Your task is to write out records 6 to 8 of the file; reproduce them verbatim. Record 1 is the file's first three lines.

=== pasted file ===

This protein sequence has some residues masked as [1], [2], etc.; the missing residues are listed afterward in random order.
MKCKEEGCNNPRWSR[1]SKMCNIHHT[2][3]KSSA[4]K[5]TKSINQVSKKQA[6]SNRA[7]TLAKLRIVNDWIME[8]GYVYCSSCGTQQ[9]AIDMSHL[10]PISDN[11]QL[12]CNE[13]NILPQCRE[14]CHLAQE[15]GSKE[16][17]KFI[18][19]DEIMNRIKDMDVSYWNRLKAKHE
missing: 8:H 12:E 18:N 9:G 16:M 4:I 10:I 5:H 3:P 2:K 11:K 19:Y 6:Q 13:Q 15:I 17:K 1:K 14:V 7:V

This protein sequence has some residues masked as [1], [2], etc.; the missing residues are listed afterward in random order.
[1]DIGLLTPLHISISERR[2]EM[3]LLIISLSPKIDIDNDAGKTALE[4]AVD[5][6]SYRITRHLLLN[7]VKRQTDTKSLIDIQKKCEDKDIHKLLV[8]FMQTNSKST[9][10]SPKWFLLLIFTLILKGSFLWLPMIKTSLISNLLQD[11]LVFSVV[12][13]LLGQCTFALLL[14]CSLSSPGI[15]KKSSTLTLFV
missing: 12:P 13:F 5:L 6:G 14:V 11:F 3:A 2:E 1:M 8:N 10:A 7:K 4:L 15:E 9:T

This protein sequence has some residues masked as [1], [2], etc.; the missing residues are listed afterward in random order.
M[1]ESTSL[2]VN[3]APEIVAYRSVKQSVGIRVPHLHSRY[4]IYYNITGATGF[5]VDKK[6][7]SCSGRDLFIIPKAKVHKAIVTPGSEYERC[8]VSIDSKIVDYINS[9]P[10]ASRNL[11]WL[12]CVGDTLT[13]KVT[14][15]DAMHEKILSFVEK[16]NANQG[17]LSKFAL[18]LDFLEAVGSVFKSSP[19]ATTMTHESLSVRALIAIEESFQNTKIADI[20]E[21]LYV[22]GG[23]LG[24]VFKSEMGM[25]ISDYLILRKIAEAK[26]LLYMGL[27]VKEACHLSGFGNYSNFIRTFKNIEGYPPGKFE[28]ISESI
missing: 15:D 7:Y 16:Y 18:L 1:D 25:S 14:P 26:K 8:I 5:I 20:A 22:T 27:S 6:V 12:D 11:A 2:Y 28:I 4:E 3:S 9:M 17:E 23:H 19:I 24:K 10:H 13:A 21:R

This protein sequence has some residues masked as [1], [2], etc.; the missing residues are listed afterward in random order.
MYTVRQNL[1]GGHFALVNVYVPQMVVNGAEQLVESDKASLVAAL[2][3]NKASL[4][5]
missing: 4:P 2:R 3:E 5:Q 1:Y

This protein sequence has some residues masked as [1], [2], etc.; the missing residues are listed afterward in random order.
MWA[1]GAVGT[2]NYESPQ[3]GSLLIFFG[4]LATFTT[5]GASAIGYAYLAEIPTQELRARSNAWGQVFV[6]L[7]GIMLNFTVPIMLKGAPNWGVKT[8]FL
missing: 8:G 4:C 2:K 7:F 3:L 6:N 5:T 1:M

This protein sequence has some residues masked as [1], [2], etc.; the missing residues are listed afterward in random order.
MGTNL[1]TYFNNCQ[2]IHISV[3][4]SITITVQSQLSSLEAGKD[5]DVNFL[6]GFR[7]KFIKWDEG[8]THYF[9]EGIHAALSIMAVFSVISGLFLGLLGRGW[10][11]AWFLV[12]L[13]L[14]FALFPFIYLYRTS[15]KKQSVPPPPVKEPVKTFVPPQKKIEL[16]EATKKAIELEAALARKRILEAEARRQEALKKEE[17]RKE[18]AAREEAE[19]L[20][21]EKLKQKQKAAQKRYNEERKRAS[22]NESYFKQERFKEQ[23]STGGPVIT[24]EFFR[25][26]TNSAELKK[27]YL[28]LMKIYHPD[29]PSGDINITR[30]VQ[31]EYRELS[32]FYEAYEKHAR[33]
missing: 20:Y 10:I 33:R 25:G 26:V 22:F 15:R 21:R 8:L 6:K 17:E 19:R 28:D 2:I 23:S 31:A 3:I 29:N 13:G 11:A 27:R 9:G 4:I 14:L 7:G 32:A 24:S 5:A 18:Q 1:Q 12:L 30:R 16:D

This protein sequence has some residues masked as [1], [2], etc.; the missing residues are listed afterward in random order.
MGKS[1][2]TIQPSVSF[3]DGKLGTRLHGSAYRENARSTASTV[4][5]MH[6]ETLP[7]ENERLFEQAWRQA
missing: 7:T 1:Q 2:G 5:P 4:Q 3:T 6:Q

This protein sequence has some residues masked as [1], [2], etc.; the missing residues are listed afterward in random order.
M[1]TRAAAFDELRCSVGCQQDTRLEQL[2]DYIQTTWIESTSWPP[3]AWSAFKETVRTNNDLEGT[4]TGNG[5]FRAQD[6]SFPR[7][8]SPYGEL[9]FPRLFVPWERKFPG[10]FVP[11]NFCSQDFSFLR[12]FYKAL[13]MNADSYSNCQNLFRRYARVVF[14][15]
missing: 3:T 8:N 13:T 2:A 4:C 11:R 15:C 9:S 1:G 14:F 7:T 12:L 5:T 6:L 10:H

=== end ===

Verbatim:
This protein sequence has some residues masked as [1], [2], etc.; the missing residues are listed afterward in random order.
MGTNL[1]TYFNNCQ[2]IHISV[3][4]SITITVQSQLSSLEAGKD[5]DVNFL[6]GFR[7]KFIKWDEG[8]THYF[9]EGIHAALSIMAVFSVISGLFLGLLGRGW[10][11]AWFLV[12]L[13]L[14]FALFPFIYLYRTS[15]KKQSVPPPPVKEPVKTFVPPQKKIEL[16]EATKKAIELEAALARKRILEAEARRQEALKKEE[17]RKE[18]AAREEAE[19]L[20][21]EKLKQKQKAAQKRYNEERKRAS[22]NESYFKQERFKEQ[23]STGGPVIT[24]EFFR[25][26]TNSAELKK[27]YL[28]LMKIYHPD[29]PSGDINITR[30]VQ[31]EYRELS[32]FYEAYEKHAR[33]
missing: 20:Y 10:I 33:R 25:G 26:V 22:F 15:R 21:R 8:L 6:K 17:E 19:R 28:D 2:I 23:S 31:A 3:I 29:N 13:G 11:A 27:R 9:G 4:I 14:L 7:G 32:A 24:S 5:A 18:Q 1:Q 12:L 30:R 16:D

This protein sequence has some residues masked as [1], [2], etc.; the missing residues are listed afterward in random order.
MGKS[1][2]TIQPSVSF[3]DGKLGTRLHGSAYRENARSTASTV[4][5]MH[6]ETLP[7]ENERLFEQAWRQA
missing: 7:T 1:Q 2:G 5:P 4:Q 3:T 6:Q

This protein sequence has some residues masked as [1], [2], etc.; the missing residues are listed afterward in random order.
M[1]TRAAAFDELRCSVGCQQDTRLEQL[2]DYIQTTWIESTSWPP[3]AWSAFKETVRTNNDLEGT[4]TGNG[5]FRAQD[6]SFPR[7][8]SPYGEL[9]FPRLFVPWERKFPG[10]FVP[11]NFCSQDFSFLR[12]FYKAL[13]MNADSYSNCQNLFRRYARVVF[14][15]
missing: 3:T 8:N 13:T 2:A 4:C 11:R 15:C 9:S 1:G 14:F 7:T 12:L 5:T 6:L 10:H